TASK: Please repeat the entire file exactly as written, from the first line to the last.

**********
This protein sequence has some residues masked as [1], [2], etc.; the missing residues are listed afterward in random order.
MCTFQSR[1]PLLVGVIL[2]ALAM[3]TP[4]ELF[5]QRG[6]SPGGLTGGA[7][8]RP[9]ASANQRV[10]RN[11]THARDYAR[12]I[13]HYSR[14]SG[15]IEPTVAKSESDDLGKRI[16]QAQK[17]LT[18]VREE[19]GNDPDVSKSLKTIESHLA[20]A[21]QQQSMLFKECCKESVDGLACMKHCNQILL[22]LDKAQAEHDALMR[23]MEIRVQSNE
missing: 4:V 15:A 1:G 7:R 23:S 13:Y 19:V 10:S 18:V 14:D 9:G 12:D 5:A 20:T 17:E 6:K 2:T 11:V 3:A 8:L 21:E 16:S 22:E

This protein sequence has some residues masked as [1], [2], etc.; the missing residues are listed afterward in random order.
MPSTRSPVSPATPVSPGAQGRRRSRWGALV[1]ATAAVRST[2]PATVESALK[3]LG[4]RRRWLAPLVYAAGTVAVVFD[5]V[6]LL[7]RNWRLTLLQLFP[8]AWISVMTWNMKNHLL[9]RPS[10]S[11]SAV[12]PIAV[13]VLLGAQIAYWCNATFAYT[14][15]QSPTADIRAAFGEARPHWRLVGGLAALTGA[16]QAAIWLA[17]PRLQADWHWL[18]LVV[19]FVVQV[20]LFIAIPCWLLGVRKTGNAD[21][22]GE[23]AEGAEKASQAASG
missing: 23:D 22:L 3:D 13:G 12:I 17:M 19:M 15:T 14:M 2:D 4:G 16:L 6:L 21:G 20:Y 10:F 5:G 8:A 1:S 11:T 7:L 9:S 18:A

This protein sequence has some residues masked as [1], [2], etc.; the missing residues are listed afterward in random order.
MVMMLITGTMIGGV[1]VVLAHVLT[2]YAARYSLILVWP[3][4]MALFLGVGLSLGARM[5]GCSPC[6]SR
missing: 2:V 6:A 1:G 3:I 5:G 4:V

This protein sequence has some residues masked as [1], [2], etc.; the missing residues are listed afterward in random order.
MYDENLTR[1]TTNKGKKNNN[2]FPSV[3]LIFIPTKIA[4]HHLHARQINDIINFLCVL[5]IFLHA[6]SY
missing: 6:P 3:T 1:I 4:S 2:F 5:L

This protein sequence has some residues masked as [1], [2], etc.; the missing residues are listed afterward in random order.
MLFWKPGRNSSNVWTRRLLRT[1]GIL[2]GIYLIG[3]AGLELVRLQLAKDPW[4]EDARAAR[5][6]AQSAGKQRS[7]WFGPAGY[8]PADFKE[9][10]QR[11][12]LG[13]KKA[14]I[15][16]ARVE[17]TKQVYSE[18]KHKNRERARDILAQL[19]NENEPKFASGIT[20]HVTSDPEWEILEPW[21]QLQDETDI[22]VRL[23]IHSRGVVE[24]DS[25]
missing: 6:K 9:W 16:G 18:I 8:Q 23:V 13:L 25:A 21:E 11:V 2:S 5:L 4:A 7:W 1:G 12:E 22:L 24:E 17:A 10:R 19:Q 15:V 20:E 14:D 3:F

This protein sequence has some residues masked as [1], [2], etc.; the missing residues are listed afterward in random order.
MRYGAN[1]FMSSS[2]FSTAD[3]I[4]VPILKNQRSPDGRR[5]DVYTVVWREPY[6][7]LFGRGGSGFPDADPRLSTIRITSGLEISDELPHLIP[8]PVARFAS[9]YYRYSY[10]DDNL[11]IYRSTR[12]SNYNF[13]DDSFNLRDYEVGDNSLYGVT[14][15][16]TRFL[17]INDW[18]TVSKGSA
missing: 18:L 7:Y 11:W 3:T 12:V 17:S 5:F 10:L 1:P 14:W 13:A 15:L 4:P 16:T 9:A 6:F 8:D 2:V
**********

This protein sequence has some residues masked as [1], [2], etc.; the missing residues are listed afterward in random order.
MCTFQSR[1]PLLVGVIL[2]ALAM[3]TP[4]ELF[5]QRG[6]SPGGLTGGA[7][8]RP[9]ASANQRV[10]RN[11]THARDYAR[12]I[13]HYSR[14]SG[15]IEPTVAKSESDDLGKRI[16]QAQK[17]LT[18]VREE[19]GNDPDVSKSLKTIESHLA[20]A[21]QQQSMLFKECCKESVDGLACMKHCNQILL[22]LDKAQAEHDALMR[23]MEIRVQSNE
missing: 4:V 15:A 1:G 7:R 23:S 13:Y 19:V 10:S 18:V 14:D 9:G 12:D 5:A 20:T 17:E 6:K 2:T 11:V 3:A 8:L 21:E 16:S 22:E

This protein sequence has some residues masked as [1], [2], etc.; the missing residues are listed afterward in random order.
MPSTRSPVSPATPVSPGAQGRRRSRWGALV[1]ATAAVRST[2]PATVESALK[3]LG[4]RRRWLAPLVYAAGTVAVVFD[5]V[6]LL[7]RNWRLTLLQLFP[8]AWISVMTWNMKNHLL[9]RPS[10]S[11]SAV[12]PIAV[13]VLLGAQIAYWCNATFAYT[14][15]QSPTADIRAAFGEARPHWRLVGGLAALTGA[16]QAAIWLA[17]PRLQADWHWL[18]LVV[19]FVVQV[20]LFIAIPCWLLGVRKTGNAD[21][22]GE[23]AEGAEKASQAASG
missing: 23:D 22:L 3:D 13:G 12:I 17:M 19:M 15:T 14:M 2:D 4:G 16:L 6:L 21:G 20:Y 10:F 5:G 8:A 1:S 11:T 7:L 9:S 18:A

This protein sequence has some residues masked as [1], [2], etc.; the missing residues are listed afterward in random order.
MVMMLITGTMIGGV[1]VVLAHVLT[2]YAARYSLILVWP[3][4]MALFLGVGLSLGARM[5]GCSPC[6]SR
missing: 2:V 6:A 1:G 3:I 5:G 4:V

This protein sequence has some residues masked as [1], [2], etc.; the missing residues are listed afterward in random order.
MYDENLTR[1]TTNKGKKNNN[2]FPSV[3]LIFIPTKIA[4]HHLHARQINDIINFLCVL[5]IFLHA[6]SY
missing: 6:P 3:T 1:I 4:S 2:F 5:L

This protein sequence has some residues masked as [1], [2], etc.; the missing residues are listed afterward in random order.
MLFWKPGRNSSNVWTRRLLRT[1]GIL[2]GIYLIG[3]AGLELVRLQLAKDPW[4]EDARAAR[5][6]AQSAGKQRS[7]WFGPAGY[8]PADFKE[9][10]QR[11][12]LG[13]KKA[14]I[15][16]ARVE[17]TKQVYSE[18]KHKNRERARDILAQL[19]NENEPKFASGIT[20]HVTSDPEWEILEPW[21]QLQDETDI[22]VRL[23]IHSRGVVE[24]DS[25]
missing: 6:K 9:W 16:G 18:I 8:Q 23:V 13:L 25:A 21:E 11:V 2:S 5:L 4:A 7:W 1:G 12:E 22:L 24:E 17:A 10:R 19:Q 15:V 20:E 14:D 3:F

This protein sequence has some residues masked as [1], [2], etc.; the missing residues are listed afterward in random order.
MRYGAN[1]FMSSS[2]FSTAD[3]I[4]VPILKNQRSPDGRR[5]DVYTVVWREPY[6][7]LFGRGGSGFPDADPRLSTIRITSGLEISDELPHLIP[8]PVARFAS[9]YYRYSY[10]DDNL[11]IYRSTR[12]SNYNF[13]DDSFNLRDYEVGDNSLYGVT[14][15][16]TRFL[17]INDW[18]TVSKGSA
missing: 18:L 7:Y 11:W 3:T 12:V 17:S 5:F 10:L 1:P 14:W 13:A 15:L 4:P 16:T 9:A 6:F 8:D 2:V